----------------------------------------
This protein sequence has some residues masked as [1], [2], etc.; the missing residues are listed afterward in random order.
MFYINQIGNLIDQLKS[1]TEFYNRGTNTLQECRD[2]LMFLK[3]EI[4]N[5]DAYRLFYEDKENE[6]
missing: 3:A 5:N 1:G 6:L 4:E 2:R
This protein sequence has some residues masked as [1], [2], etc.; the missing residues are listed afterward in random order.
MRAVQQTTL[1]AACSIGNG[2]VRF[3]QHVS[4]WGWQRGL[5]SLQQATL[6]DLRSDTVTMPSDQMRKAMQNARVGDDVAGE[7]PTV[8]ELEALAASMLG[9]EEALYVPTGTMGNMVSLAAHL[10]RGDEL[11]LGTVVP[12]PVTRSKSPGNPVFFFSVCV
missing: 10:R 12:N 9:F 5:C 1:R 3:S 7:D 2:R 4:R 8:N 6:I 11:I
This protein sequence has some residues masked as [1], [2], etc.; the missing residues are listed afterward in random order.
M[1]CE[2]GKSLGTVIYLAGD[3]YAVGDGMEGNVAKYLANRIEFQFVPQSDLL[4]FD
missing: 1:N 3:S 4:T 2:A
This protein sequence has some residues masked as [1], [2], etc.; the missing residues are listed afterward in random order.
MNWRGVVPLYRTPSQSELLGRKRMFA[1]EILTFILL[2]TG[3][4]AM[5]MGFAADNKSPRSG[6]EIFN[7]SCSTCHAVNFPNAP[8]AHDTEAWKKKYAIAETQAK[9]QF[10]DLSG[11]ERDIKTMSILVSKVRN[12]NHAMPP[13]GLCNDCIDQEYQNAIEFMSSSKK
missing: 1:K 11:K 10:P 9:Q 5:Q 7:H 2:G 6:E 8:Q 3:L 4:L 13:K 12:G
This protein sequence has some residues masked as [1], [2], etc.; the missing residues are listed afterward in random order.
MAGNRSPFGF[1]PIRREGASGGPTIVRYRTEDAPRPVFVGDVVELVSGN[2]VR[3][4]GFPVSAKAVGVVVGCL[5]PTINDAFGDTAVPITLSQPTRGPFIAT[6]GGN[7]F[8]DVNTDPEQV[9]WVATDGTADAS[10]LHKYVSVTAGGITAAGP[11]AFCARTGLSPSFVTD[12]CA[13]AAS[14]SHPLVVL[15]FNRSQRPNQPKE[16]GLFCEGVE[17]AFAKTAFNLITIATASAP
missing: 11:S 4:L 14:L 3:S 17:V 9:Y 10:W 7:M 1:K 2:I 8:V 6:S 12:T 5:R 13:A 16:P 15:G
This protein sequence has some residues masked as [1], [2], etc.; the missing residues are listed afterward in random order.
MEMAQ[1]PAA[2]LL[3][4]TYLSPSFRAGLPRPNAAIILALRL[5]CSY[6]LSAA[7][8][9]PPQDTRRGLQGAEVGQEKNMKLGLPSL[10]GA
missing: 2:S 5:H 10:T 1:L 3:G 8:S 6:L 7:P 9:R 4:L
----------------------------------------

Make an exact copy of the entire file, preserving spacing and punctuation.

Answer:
This protein sequence has some residues masked as [1], [2], etc.; the missing residues are listed afterward in random order.
MFYINQIGNLIDQLKS[1]TEFYNRGTNTLQECRD[2]LMFLK[3]EI[4]N[5]DAYRLFYEDKENE[6]
missing: 3:A 5:N 1:G 6:L 4:E 2:R
This protein sequence has some residues masked as [1], [2], etc.; the missing residues are listed afterward in random order.
MRAVQQTTL[1]AACSIGNG[2]VRF[3]QHVS[4]WGWQRGL[5]SLQQATL[6]DLRSDTVTMPSDQMRKAMQNARVGDDVAGE[7]PTV[8]ELEALAASMLG[9]EEALYVPTGTMGNMVSLAAHL[10]RGDEL[11]LGTVVP[12]PVTRSKSPGNPVFFFSVCV
missing: 10:R 12:N 9:F 5:C 1:R 3:S 7:D 2:R 4:R 8:N 6:I 11:I
This protein sequence has some residues masked as [1], [2], etc.; the missing residues are listed afterward in random order.
M[1]CE[2]GKSLGTVIYLAGD[3]YAVGDGMEGNVAKYLANRIEFQFVPQSDLL[4]FD
missing: 1:N 3:S 4:T 2:A
This protein sequence has some residues masked as [1], [2], etc.; the missing residues are listed afterward in random order.
MNWRGVVPLYRTPSQSELLGRKRMFA[1]EILTFILL[2]TG[3][4]AM[5]MGFAADNKSPRSG[6]EIFN[7]SCSTCHAVNFPNAP[8]AHDTEAWKKKYAIAETQAK[9]QF[10]DLSG[11]ERDIKTMSILVSKVRN[12]NHAMPP[13]GLCNDCIDQEYQNAIEFMSSSKK
missing: 1:K 11:K 10:P 9:Q 5:Q 7:H 2:G 6:E 8:Q 3:L 4:L 13:K 12:G
This protein sequence has some residues masked as [1], [2], etc.; the missing residues are listed afterward in random order.
MAGNRSPFGF[1]PIRREGASGGPTIVRYRTEDAPRPVFVGDVVELVSGN[2]VR[3][4]GFPVSAKAVGVVVGCL[5]PTINDAFGDTAVPITLSQPTRGPFIAT[6]GGN[7]F[8]DVNTDPEQV[9]WVATDGTADAS[10]LHKYVSVTAGGITAAGP[11]AFCARTGLSPSFVTD[12]CA[13]AAS[14]SHPLVVL[15]FNRSQRPNQPKE[16]GLFCEGVE[17]AFAKTAFNLITIATASAP
missing: 11:S 4:L 14:L 3:S 17:V 9:Y 10:W 7:M 1:K 2:I 8:V 6:S 12:T 5:R 13:A 16:P 15:G
This protein sequence has some residues masked as [1], [2], etc.; the missing residues are listed afterward in random order.
MEMAQ[1]PAA[2]LL[3][4]TYLSPSFRAGLPRPNAAIILALRL[5]CSY[6]LSAA[7][8][9]PPQDTRRGLQGAEVGQEKNMKLGLPSL[10]GA
missing: 2:S 5:H 10:T 1:L 3:G 8:S 6:L 7:P 9:R 4:L